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GOOD HEALTH AND WELL-BEING

Ensuring healthy lives and promoting well-being at all ages is essential to sustainable development. Currently, the world is facing a global health crisis unlike any other — COVID-19 is spreading human suffering, destabilizing the global economy and upending the lives of billions of people around the globe.

Before the pandemic, major progress was made in improving the health of millions of people. Significant strides were made in increasing life expectancy and reducing some of the common killers associated with child and maternal mortality. But more efforts are needed to fully eradicate a wide range of diseases and address many different persistent and emerging health issues. By focusing on providing more efficient funding of health systems, improved sanitation and hygiene, and increased access to physicians, significant progress can be made in helping to save the lives of millions.

Health emergencies such as COVID-19 pose a global risk and have shown the critical need for preparedness. The United Nations Development Programme highlighted huge disparities in countries’ abilities to cope with and recover from the COVID-19 crisis. The pandemic provides a watershed moment for health emergency preparedness and for investment in critical 21st century public services.

Facts and Figures

  • There has been some progress on improving global health in recent years. For example, 146 out of 200 countries or areas have already met or are on track to meet the SDG target on under-5 mortality. Effective HIV treatment has cut global AIDS-related deaths by 52 per cent since 2010 and at least one neglected tropical disease has been eliminated in 47 countries.
  • However, insufficient progress has been made in other areas, such as on reducing maternal mortality and expanding universal health coverage. Globally, approximately 800 women died every day from pregnancy
    or childbirth in 2020. And 381 million people were pushed or further pushed into extreme poverty in 2019 due to out-of-pocket payments for health.
  • The COVID-19 pandemic and ongoing crises have impeded progress towards Goal 3. Childhood vaccinations have experienced the largest decline in three decades, and tuberculosis and malaria deaths have increased compared with pre-pandemic levels.
  • To overcome these setbacks and address long-standing health care shortcomings, increased investment in health systems is needed to support countries in their recovery and build resilience against future health threats.

Targets

  • 3.1 By 2030, reduce the global maternal mortality ratio to less than 70 per 100,000 live births.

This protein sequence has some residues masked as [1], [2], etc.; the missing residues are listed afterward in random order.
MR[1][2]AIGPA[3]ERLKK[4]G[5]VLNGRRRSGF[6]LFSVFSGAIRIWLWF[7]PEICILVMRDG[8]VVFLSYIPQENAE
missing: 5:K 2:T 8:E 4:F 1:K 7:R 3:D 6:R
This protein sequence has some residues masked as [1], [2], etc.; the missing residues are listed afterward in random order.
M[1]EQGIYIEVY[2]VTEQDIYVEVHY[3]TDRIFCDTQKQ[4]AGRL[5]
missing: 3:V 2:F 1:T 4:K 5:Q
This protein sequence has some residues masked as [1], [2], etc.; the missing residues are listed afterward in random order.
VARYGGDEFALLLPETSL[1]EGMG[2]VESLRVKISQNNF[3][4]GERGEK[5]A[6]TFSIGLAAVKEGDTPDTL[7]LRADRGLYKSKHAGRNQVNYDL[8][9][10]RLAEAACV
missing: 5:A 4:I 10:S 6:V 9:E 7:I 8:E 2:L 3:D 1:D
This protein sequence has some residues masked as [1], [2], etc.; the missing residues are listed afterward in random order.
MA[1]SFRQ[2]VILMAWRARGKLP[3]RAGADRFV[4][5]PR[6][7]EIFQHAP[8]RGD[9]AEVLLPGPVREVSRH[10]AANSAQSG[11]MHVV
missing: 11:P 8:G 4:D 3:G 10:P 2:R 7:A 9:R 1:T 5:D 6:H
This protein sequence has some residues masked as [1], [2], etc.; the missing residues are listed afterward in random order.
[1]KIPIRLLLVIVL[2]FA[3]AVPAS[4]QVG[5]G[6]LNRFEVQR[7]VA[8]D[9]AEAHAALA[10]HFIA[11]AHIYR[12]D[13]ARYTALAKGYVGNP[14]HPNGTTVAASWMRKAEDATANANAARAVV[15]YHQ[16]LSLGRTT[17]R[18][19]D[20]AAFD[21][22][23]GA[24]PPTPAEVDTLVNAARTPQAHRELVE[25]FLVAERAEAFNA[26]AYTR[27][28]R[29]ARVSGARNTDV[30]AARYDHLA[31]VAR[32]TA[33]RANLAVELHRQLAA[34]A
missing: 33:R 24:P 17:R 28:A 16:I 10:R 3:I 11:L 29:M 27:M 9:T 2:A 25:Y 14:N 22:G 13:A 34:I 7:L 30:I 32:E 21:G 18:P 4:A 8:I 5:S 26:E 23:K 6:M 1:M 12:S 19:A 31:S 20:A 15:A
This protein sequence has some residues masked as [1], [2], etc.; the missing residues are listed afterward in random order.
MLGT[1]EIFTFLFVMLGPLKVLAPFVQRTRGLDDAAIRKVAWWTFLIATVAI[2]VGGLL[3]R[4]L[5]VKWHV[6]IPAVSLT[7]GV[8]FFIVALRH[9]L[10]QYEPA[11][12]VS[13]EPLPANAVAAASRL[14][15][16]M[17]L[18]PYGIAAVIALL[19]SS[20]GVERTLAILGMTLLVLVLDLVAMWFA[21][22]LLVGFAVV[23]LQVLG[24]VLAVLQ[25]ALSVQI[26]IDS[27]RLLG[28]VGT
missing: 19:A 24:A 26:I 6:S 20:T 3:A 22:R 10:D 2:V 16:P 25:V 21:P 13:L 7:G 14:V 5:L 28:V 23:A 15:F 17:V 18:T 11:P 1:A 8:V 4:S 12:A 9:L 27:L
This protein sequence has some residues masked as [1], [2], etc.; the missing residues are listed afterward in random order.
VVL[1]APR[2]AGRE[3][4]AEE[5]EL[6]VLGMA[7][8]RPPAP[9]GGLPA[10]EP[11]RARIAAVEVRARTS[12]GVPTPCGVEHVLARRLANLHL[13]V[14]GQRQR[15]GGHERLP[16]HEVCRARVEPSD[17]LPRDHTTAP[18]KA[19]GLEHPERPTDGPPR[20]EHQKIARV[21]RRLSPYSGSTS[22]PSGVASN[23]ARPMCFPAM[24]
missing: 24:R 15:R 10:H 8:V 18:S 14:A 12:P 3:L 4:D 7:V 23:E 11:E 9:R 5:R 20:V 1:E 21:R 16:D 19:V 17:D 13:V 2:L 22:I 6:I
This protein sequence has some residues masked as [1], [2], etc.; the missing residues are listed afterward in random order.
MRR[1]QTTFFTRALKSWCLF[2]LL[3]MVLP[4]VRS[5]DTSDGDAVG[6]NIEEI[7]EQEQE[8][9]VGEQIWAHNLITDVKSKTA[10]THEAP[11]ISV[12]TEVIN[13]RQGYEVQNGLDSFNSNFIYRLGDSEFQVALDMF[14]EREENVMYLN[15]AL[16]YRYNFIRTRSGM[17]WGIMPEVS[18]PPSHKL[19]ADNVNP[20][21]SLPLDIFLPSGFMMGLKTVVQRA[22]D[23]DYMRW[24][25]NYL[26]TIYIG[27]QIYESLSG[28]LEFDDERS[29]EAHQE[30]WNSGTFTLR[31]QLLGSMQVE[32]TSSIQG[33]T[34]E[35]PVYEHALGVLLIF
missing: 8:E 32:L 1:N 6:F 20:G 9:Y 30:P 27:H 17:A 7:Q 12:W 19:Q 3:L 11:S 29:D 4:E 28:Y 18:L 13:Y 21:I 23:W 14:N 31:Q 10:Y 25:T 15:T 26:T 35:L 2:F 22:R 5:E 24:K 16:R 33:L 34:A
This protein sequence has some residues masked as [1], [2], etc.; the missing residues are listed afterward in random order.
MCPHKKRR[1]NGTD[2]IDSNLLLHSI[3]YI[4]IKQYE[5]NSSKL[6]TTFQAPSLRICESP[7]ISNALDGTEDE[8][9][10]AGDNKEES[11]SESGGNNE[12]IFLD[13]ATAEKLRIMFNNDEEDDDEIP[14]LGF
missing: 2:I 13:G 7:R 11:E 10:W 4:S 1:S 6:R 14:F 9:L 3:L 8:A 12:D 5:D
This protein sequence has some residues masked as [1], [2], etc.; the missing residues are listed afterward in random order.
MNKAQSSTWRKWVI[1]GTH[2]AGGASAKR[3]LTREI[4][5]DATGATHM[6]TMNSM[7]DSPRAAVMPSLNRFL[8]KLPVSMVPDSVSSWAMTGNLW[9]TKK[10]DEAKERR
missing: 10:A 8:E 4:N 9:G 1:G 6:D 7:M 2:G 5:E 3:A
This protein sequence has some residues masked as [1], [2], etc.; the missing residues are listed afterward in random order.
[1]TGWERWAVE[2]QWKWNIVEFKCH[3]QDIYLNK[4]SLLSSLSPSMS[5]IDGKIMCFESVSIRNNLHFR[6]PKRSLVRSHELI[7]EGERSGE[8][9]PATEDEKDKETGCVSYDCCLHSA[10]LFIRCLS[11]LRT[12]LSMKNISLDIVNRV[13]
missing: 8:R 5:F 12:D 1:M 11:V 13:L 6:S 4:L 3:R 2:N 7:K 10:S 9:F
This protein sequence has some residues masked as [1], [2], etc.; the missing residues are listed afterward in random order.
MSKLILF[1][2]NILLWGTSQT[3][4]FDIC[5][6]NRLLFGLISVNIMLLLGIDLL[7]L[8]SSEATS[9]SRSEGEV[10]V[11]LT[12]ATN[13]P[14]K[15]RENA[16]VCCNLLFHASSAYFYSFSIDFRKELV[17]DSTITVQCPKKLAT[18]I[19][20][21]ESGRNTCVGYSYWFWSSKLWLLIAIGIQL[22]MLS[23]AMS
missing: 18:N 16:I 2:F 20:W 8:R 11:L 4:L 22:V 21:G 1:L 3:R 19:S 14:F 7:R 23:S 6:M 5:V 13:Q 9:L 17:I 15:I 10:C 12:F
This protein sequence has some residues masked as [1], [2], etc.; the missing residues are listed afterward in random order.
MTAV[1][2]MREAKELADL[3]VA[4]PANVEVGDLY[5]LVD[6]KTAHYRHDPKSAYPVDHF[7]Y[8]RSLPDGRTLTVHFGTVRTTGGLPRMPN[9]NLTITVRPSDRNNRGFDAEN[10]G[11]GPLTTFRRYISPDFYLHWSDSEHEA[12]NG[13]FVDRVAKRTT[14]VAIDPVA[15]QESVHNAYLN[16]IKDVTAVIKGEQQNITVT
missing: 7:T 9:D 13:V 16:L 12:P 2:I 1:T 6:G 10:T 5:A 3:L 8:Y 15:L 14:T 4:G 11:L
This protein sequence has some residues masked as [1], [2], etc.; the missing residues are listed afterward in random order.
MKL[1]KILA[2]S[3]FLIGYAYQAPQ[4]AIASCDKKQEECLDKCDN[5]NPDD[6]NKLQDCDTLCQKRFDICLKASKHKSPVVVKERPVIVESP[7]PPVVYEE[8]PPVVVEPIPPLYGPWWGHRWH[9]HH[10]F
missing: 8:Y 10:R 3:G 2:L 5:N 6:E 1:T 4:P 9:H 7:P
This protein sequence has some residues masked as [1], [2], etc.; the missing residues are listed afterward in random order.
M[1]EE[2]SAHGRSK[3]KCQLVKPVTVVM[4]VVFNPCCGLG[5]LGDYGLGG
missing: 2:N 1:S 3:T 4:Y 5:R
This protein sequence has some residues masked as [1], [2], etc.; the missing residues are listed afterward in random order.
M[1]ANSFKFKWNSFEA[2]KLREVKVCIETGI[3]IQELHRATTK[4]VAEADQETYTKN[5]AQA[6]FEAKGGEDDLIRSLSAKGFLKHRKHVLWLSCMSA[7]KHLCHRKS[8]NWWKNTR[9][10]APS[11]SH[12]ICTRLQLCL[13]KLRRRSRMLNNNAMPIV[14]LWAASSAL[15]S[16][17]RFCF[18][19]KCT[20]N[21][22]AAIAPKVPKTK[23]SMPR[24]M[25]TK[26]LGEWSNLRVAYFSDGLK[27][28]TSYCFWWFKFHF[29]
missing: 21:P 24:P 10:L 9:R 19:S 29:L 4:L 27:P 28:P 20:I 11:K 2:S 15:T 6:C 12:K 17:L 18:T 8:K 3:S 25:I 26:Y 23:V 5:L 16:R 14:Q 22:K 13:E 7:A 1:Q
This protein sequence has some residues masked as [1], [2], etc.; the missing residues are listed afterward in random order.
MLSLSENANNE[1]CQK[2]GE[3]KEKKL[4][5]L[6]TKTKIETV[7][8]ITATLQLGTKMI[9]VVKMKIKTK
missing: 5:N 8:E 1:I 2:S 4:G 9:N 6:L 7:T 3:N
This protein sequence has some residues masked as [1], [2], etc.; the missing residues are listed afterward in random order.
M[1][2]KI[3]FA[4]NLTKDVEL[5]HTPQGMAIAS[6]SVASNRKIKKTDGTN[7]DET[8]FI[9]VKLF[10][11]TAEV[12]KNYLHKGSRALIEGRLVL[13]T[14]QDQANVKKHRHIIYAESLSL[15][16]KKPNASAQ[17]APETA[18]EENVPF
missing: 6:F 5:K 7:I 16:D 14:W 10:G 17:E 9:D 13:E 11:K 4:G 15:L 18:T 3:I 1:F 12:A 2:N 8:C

• 3.2 By 2030, end preventable deaths of newborns and children under 5 years of age, with all countries aiming to reduce neonatal mortality to at least as low as 12 per 1,000 live births and under-5 mortality to at least as low as 25 per 1,000 live births.
  • 3.3 By 2030, end the epidemics of AIDS, tuberculosis, malaria and neglected tropical diseases and combat hepatitis, water-borne diseases and other communicable diseases.
  • 3.4 By 2030, reduce by one third premature mortality from non-communicable diseases through prevention and treatment and promote mental health and well-being.
  • 3.5 Strengthen the prevention and treatment of substance abuse, including narcotic drug abuse and harmful use of alcohol.
  • 3.6 By 2020, halve the number of global deaths and injuries from road traffic accidents.
  • 3.7 By 2030, ensure universal access to sexual and reproductive health-care services, including for family planning, information and education, and the integration of reproductive health into national strategies and programmes.
  • 3.8 Achieve universal health coverage, including financial risk protection, access to quality essential health-care services and access to safe, effective, quality and affordable essential medicines and vaccines for all.
  • 3.9 By 2030, substantially reduce the number of deaths and illnesses from hazardous chemicals and air, water and soil pollution and contamination.
  • 3.A Strengthen the implementation of the World Health Organization Framework Convention on Tobacco Control in all countries, as appropriate.
  • 3.B Support the research and development of vaccines and medicines for the communicable and noncommunicable diseases that primarily affect developing countries, provide access to affordable essential medicines and vaccines, in accordance with the Doha Declaration on the TRIPS Agreement and Public Health, which affirms the right of developing countries to use to the full the provisions in the Agreement on Trade Related Aspects of Intellectual Property Rights regarding flexibilities to protect public health, and, in particular, provide access to medicines for all.
  • 3.C Substantially increase health financing and the recruitment, development, training and retention of the health workforce in developing countries, especially in least developed countries and small island developing States.
  • 3.D Strengthen the capacity of all countries, in particular developing countries, for early warning, risk reduction and management of national and global health risks.

Source: The Sustainable Development Goals Report 2023